Commonwealth Games: Not exactly a sceptic tank

Sport

Commonwealth Games: Not exactly a sceptic tank

Some say it’s a poor cousin to the Olympics, but ...

Sports reporter

They might have been short of selfie sticks, but the three Fijian journalists I met ahead of the Commonwealth Games in Australia this week weren’t short on confidence.
“Where are you from?” they asked me after I’d snapped a pic of the trio posing in front of Gold Coast 2018 branding at the main press centre in Broadbeach. 
When I told them South Africa, their eyes lit up and they retorted immediately: “We’ll meet you in the final.”
They were referring, of course, to the men’s rugby sevens competition, where the Blitzboks are the defending champions. 
Fiji, winners of the inaugural sevens crown at Rio 2016 to claim their nation’s first-ever Olympic medal, weren’t at the last Commonwealth showpiece in Glasgow four years ago (or the one before that).But they’ve reached the podium at every Games they’ve been to, acquiring two silvers and a bronze from 1998 to 2006.
The Kiwis had held a tight monopoly on the sevens gold since the sport was introduced at Kuala Lumpur 1998, winning all four editions until they ran into Seabelo Senatla and Cecil Afrika in Scotland. 
Who wouldn’t want to watch the sevens competition at Gold Coast? 
The Commonwealth Games has its detractors. The sceptics reckon it’s dying because it’s a poor man’s Olympics that can’t even attract the best stars in the Commonwealth. 
Olympic 100m butterfly champion Joseph Schooling of Singapore won’t be here to trouble Chad le Clos, and Canada’s Andre De Grasse has pulled out too, presumably leaving podium spots open in the 100m and 200m for the likes of Akani Simbine, Anaso Jobodwana and Clarence Munyai.But the fact is, the Games has been a rich breeding ground for future talent. 
Schooling took the 100m butterfly silver behind Le Clos in Glasgow, and De Grasse, a triple Olympic sprint medallist in Rio, was unable to make the 200m final in Glasgow where Simbine ended fifth. 
The fact is that the Games does offer some top-quality competition. Netball and sevens are tantamount to world championships, and across all codes there have been some memorable contests over the years. 
Like the Blitzboks coming from behind to dethrone New Zealand 17-12 last time out. 
And the once-off cricket competition 20 years ago, when Shaun Pollock led an understrength team missing the likes of regular skipper Hansie Cronje and Allan Donald.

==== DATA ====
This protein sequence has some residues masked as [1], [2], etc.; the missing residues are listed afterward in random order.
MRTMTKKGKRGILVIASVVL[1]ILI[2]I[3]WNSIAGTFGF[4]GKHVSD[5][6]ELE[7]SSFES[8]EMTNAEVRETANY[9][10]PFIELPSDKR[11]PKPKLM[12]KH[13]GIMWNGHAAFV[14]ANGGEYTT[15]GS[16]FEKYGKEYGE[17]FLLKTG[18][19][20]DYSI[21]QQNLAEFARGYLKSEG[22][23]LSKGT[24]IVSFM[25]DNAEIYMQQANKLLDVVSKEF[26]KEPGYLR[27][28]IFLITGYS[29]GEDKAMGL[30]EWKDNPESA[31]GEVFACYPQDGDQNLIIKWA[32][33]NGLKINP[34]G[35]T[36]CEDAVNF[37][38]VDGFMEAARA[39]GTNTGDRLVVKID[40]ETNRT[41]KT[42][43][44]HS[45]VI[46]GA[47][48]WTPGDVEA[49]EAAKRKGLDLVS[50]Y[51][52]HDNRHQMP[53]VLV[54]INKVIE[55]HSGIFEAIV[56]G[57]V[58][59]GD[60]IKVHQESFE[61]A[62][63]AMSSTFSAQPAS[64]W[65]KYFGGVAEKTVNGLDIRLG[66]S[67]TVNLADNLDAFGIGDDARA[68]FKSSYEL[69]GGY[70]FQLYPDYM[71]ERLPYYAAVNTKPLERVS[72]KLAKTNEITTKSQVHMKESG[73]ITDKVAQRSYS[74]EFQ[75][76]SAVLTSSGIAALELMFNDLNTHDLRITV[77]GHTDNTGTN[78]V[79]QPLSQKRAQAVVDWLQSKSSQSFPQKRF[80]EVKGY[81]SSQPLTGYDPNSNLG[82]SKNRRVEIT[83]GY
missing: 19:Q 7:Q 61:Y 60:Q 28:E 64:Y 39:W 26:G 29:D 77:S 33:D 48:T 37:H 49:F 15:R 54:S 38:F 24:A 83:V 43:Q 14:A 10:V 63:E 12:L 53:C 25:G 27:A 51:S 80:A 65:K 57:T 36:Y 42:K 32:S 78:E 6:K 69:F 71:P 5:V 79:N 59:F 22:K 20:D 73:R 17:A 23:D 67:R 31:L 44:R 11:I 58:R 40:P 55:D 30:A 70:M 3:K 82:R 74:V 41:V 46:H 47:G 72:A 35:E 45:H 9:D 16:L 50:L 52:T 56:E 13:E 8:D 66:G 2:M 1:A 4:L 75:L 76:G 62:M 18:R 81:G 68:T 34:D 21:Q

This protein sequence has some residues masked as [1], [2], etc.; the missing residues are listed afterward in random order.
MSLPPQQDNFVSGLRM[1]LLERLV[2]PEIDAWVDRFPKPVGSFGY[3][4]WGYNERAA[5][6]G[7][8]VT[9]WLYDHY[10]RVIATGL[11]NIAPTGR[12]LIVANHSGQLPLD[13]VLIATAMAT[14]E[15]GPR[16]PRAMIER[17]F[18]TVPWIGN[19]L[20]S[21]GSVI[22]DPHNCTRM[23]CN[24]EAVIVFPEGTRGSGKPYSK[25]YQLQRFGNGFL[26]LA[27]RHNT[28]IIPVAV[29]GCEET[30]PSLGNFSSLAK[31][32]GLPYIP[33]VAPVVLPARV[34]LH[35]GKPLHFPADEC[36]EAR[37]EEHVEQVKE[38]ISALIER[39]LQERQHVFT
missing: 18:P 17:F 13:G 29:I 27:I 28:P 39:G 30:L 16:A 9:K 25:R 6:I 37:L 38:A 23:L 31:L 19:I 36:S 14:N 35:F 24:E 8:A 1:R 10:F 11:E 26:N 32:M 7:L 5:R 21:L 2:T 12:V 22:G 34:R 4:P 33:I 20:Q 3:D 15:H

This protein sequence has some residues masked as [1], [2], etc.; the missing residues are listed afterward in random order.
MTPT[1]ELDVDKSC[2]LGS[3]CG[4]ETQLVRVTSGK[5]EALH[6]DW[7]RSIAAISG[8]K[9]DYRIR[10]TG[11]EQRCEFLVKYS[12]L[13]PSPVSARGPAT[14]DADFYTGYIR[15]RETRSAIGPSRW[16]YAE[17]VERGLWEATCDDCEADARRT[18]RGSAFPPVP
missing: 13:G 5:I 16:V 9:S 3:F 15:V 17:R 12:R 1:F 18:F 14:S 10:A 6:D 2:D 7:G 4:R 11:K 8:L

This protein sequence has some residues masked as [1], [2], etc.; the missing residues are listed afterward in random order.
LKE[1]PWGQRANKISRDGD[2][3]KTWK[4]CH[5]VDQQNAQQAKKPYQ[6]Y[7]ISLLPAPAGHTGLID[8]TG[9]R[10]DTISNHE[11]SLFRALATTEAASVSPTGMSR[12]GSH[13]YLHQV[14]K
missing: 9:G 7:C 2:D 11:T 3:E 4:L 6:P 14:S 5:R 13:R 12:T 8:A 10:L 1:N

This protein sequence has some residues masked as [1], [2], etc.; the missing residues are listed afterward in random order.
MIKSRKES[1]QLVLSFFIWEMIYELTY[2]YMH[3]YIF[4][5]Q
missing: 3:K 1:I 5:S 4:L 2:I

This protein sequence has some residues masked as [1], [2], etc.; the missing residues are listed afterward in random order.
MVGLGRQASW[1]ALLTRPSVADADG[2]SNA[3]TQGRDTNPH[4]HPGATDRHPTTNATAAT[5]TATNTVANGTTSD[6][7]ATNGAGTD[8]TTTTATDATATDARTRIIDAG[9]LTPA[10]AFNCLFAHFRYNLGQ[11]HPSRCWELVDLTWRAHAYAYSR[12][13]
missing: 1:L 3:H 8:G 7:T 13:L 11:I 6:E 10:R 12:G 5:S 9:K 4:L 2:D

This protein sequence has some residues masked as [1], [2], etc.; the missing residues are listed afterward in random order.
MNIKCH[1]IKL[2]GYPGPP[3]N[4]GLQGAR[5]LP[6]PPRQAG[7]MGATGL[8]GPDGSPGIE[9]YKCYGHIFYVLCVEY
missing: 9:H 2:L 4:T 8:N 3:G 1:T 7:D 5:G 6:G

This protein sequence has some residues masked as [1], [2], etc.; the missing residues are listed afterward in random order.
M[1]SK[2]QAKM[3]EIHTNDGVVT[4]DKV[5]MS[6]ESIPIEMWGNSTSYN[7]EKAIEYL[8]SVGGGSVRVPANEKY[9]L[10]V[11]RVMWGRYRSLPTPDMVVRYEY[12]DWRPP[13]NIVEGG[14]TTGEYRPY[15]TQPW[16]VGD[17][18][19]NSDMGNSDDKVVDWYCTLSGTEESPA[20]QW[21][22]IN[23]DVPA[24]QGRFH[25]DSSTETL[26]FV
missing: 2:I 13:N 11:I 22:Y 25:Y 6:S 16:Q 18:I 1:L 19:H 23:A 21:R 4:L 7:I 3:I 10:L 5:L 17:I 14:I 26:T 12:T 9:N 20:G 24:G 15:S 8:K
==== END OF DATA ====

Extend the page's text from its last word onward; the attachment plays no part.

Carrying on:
SA appeared down and out in the semifinal against Sri Lanka at 96/9 chasing 131, but Nicky Boje and Alan Dawson pulled off an heroic rescue to take them to victory.A near full-strength Australian side captained by Steve Waugh awaited SA in the final, but once again there was a twist in the tail. Pollock won a crucial toss and put the Aussies in first, and SA bowled them out for 183.
Only three SA batsmen made double figures, but Mike Rindel (67) and Jacques Kallis (44) did enough to steer them home.
There was the spectacular swim by Ryk Neethling at Manchester 2002 where he dived in last with his team outside the top three of the 4x100m freestyle relay and he pulled them to silver behind Australia.
By the way, Neethling, before he became a fully fledged sprinter, also had an entertaining battle against three Australians to take the silver in the 1500m freestyle in 1998.
At Athens 2004 three members of SA’s relay team — Neethling, Roland Schoeman and Lyndon Ferns — regrouped to stun the world and land the Olympic gold in a world record, and two years after that they toppled Australia on home soil at the Melbourne 2006 Commonwealth Games.
That was also a vintage year on the athletics track.
LJ van Zyl, competing at his fourth Games in Gold Coast, won the 400m hurdles in 48.05sec 12 years ago, and then he anchored the 4x400m relay in thrilling fashion, taking them from fifth spot to second with an awesome burst of speed on the home straight.
A reasonable array of sports is available at the Games, and there are sure to be some great performances once again. There’ll be something for everyone, even the sceptics.​

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